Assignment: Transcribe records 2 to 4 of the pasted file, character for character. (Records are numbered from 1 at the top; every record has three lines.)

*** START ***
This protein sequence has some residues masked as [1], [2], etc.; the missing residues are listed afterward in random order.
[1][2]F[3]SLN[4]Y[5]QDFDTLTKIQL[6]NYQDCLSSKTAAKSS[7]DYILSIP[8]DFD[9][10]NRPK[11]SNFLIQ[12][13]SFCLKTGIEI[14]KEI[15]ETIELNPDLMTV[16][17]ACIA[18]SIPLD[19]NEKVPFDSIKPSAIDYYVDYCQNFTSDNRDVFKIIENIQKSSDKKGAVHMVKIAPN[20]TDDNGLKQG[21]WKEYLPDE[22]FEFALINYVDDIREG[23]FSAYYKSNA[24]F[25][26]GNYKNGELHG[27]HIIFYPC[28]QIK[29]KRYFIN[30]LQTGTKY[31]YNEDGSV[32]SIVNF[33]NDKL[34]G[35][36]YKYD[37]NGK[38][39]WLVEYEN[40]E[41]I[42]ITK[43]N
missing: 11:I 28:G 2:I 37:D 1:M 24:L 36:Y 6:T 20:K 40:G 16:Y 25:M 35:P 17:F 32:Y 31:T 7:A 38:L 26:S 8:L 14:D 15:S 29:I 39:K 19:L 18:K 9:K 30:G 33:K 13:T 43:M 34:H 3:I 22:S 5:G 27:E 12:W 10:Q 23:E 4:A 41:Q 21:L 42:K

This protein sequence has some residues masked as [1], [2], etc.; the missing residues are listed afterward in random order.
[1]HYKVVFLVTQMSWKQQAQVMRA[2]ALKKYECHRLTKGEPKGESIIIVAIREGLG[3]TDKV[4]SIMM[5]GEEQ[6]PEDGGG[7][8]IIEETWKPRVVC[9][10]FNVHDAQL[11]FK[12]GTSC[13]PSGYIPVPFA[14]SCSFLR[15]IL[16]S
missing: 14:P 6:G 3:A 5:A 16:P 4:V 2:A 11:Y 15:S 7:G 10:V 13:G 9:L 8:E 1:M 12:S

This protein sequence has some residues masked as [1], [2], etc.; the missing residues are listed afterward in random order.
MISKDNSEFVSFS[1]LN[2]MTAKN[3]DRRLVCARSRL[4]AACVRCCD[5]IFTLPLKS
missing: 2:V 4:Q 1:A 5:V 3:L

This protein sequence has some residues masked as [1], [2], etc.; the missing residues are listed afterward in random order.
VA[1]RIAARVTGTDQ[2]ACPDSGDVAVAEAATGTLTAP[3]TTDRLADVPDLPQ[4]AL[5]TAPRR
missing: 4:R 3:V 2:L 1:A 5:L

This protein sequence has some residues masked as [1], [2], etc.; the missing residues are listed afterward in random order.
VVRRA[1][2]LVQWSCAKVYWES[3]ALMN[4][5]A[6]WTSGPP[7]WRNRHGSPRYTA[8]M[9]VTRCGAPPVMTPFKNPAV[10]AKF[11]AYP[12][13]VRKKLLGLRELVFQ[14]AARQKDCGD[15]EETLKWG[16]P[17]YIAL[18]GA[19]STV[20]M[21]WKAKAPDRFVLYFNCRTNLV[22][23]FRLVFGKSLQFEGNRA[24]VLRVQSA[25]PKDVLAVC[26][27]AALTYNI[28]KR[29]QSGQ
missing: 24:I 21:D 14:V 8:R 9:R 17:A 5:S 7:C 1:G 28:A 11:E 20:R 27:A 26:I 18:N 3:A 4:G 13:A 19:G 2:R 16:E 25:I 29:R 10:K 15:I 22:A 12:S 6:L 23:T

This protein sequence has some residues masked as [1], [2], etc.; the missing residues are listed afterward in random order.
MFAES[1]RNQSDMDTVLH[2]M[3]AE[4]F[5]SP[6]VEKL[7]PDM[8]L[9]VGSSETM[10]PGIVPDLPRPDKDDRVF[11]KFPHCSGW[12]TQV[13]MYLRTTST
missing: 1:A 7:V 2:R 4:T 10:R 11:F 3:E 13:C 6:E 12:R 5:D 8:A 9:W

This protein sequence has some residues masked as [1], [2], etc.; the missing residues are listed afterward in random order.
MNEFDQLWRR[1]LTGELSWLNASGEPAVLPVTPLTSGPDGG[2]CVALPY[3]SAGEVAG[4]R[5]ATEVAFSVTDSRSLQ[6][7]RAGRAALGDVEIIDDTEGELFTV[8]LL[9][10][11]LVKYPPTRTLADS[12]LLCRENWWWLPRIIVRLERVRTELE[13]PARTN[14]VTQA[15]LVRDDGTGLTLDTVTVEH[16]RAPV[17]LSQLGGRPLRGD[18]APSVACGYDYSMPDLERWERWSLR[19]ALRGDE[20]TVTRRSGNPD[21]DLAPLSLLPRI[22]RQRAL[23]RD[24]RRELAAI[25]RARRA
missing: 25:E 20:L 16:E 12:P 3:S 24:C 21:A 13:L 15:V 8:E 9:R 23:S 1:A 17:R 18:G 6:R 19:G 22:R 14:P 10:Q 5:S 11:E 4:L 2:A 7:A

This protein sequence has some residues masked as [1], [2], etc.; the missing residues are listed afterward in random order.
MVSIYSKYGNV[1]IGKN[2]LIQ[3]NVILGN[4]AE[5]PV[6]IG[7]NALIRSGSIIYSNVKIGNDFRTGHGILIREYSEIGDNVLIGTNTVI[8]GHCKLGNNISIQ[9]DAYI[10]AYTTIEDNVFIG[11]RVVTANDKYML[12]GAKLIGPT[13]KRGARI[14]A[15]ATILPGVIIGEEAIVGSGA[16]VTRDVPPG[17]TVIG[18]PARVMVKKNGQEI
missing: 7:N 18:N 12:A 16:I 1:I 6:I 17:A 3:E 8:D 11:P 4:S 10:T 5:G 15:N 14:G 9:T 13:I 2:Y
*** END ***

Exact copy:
This protein sequence has some residues masked as [1], [2], etc.; the missing residues are listed afterward in random order.
[1]HYKVVFLVTQMSWKQQAQVMRA[2]ALKKYECHRLTKGEPKGESIIIVAIREGLG[3]TDKV[4]SIMM[5]GEEQ[6]PEDGGG[7][8]IIEETWKPRVVC[9][10]FNVHDAQL[11]FK[12]GTSC[13]PSGYIPVPFA[14]SCSFLR[15]IL[16]S
missing: 14:P 6:G 3:A 5:A 16:P 4:V 2:A 11:Y 15:S 7:G 10:V 13:G 9:L 8:E 1:M 12:S

This protein sequence has some residues masked as [1], [2], etc.; the missing residues are listed afterward in random order.
MISKDNSEFVSFS[1]LN[2]MTAKN[3]DRRLVCARSRL[4]AACVRCCD[5]IFTLPLKS
missing: 2:V 4:Q 1:A 5:V 3:L

This protein sequence has some residues masked as [1], [2], etc.; the missing residues are listed afterward in random order.
VA[1]RIAARVTGTDQ[2]ACPDSGDVAVAEAATGTLTAP[3]TTDRLADVPDLPQ[4]AL[5]TAPRR
missing: 4:R 3:V 2:L 1:A 5:L